Patriots for Economic Progress (PeP) president Sean Tembo has warned that the manner in which President Edgar Lungu is handling Konkola Copper Mines’ (KCM) Plc liquidation will cost Zambia tremendously similar to the 2012 repossession of Libyan firm LapGreenN.

And Tembo says that the route taken by government to repossess the mine is inconsistent with any existing form of legislation.

In an interview, Tembo feared that President Lungu was likely to proceed with the sale of KCM despite the despite the active court process.

“So, this is either contempt of the court or President Lungu is well aware that he is able to influence the decisions of the court that is why he is acting in the manner that he is acting. Whereby to him, he has concluded that provisional liquidation of KCM will be made final and that the court will approve the sale of KCM as a consolidated unit as opposed to selling off its individual assets, which might be used against us by Vedanta to prove that our Judiciary was compromised in favour of the Head of State and in favour of the government,” Tembo said.

“We are very concerned with the manner in which the so-called liquidation of Konkola Copper Mines is being undertaken by the government in that there are lot of contradictions; there are a lot of irregularities, and as a nation, we risk losing a substantial amount of money in paying for damages in the manner that we did in the case of the repossession of Zamtel from LapGreen of Libya in 2012. We have seen also that despite this matter still being in the courts of law, in Zambia as well as South Africa, President Lungu seems to have proceeded to appoint a negotiating team to negotiate the sale of KCM assets and yet the liquidation of KCM has not even been made final by the courts of law. From where we stand as a party, we are not necessarily against the idea of repossessing KCM and selling it to a potential investor, but the procedure has to be right. If the procedure is not right, then we risk losing even far much more as a nation in terms of having to compensate Vedanta Resources by whatever benefits we were supposed to gain from the repossession of KCM assets and the subsequent sale to a reasonable investor.”

And Tembo said the route taken by government to repossess KCM was inconsistent with any existing form of legislation.

“We are further concerned that the current conduct of the government is not consistent with any of the existing legislation whether it is the Insolvency Act of 2017 or the Companies Act of 2017 or, indeed, the Mines and Minerals Act of 2015. None of this action is consistent. Particularly, we are concerned that the route that government used to repossess KCM, which is liquidation, does not tie-up with what is on the ground at the moment. When you look at the Insolvency Act of 2017, the procedure for liquidation is pretty straightforward. When a liquidator, or provisional liquidator is appointed and confirmed, their task is basically to sell off the assets of the company and distribute the proceeds of that sale to the debtors and whatever residue income remains after paying off the creditors is actually given or rather distributed among the shareholders proportional to their shareholding, but this is not the case that we are seeing on the ground,” he said.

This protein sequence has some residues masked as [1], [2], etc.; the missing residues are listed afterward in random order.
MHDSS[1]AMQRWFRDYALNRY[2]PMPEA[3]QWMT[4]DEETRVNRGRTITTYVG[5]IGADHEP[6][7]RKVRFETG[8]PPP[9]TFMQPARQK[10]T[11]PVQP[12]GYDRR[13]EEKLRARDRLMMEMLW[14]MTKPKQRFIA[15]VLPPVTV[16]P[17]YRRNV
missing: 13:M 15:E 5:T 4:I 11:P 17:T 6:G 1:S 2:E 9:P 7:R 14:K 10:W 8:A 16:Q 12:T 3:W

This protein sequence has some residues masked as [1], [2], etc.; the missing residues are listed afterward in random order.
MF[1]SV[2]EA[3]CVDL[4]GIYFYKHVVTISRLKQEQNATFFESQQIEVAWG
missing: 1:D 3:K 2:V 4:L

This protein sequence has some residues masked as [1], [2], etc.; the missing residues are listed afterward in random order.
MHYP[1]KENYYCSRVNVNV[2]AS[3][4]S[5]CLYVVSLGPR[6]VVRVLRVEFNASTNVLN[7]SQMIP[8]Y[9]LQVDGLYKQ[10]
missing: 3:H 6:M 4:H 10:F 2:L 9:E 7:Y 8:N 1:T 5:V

“On the ground we are seeing the liquidator, Mr Milingo Lungu, basically telling the nation that he has increased production at KCM, that he has paid outstanding arrears and he is basically trying to turn around the company. We have also seen the announcement by President Lungu to the effect that he has appointed a negotiating team to negotiate the sale of KCM. We are failing to reconcile the actions on the ground and the legal process in terms of what liquidation is.”

He bemoaned the high level of contradictions in the manner in which the sale of KCM was being handled, citing the appointment of a negotiating team by the President instead of the liquidator.

“We are further concerned that the people who seem to be in the forefront in terms of the liquidation or the negotiation of the sale of KCM as an asset to a potential investors are people in government as opposed to the liquidator. We have seen that President Lungu has failed to differentiate between KCM as an independent entity, which is under liquidation with the liquidator being Mr Milingo Lungu and the Government of The Republic of Zambia. He is pretty much treating the two as being synonymous. And that is why we believe he has decided to appoint a negotiating team to facilitate the sale of KCM. If any negotiating team was to be appointed, that was supposed to be done by the liquidator and not President Lungu. So, there are a lot of contradictions in this process,” said Tembo.